If an individual chooses to file a report, the first responders to the call are called Beat Officers or Patrol Officers. They will either bring the individual to the emergency room (ER) or, if preferred, be called by the hospital when the individual comes to the ER. The Beat Officers assure the individual's safety, secure the scene of the assault, gather information that will help in apprehending the assailant (description of the assailant, approximate location of the assault, time of the assault), put out an alert for apprehending the assailant, transport the individual to the hospital, and call the violent crimes detectives. Interviews with the beat officers will most likely happen at the hospital.
The violent crimes detectives will then interview the individual in depth in order to make a detailed, step-by-step report of the assault. This interview may be conducted at the individual's home or at the police station, rather than in the hospital. If the suspect is apprehended while the individual is in the ER, the individual may be asked to identify the suspect at an area police station. If the apprehension does not occur immediately, the individual may be asked to look at mug shots at a police station. If the individual is with a survivor’s advocate at the hospital, and are asked to go to the police station immediately upon discharge, the individual can ask their advocate to accompany them to the police station.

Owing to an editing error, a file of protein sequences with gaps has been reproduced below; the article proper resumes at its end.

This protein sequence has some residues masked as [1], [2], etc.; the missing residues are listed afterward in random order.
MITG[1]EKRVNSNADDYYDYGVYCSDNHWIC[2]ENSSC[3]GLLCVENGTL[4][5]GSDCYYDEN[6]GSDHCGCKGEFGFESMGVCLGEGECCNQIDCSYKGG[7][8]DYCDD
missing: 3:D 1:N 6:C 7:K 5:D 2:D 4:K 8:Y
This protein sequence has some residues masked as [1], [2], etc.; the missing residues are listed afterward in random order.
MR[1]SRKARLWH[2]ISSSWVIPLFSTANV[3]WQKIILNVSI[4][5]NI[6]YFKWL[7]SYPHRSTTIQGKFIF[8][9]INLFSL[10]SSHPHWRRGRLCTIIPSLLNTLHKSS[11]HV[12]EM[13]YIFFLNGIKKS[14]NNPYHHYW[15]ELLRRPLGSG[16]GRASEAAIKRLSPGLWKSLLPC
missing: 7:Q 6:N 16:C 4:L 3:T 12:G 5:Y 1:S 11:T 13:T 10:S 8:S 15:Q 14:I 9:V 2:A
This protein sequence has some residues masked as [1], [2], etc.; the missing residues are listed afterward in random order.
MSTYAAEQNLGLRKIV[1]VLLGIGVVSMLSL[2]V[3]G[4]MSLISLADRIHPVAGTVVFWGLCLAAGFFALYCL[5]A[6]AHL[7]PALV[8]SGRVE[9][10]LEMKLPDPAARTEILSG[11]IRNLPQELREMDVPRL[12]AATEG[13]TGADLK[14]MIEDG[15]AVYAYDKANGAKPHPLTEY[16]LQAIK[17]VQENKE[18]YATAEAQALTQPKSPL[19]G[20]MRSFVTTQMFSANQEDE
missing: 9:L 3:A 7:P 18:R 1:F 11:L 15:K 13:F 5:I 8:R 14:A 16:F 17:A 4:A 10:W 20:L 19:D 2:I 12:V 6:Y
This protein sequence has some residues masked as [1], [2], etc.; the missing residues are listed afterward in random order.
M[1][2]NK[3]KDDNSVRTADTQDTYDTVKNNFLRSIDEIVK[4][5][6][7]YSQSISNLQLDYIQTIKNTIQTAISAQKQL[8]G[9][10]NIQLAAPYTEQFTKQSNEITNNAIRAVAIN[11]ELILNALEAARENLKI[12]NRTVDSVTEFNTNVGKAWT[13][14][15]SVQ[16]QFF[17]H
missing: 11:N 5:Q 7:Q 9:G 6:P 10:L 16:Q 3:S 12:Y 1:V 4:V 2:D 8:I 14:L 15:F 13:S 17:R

If the detectives believe there are grounds for felony charges, they will call an assistant state’s attorney who will conduct a felony review (that is, a decision about whether to invoke felony charges against the assailant). This applies to a criminal case (when the state, not the survivor, is the complainant). During the felony review process, the assistant state’s attorney interviews both the survivor and the accused.
The survivor can decide whether or not they want to enter the legal process and, if they choose not to, they can discourage prosecution. However, the decision about whether charges will be filed rests with the state (that is, the assistant state’s attorney or the police).
If felony charges are not filed and the survivor wants to file charges, the survivor can request a “police override” from the violent crimes detectives, or the supervisor of the felony review can review the information pertaining to the case and decide how to proceed, or the individual can file misdemeanor charges.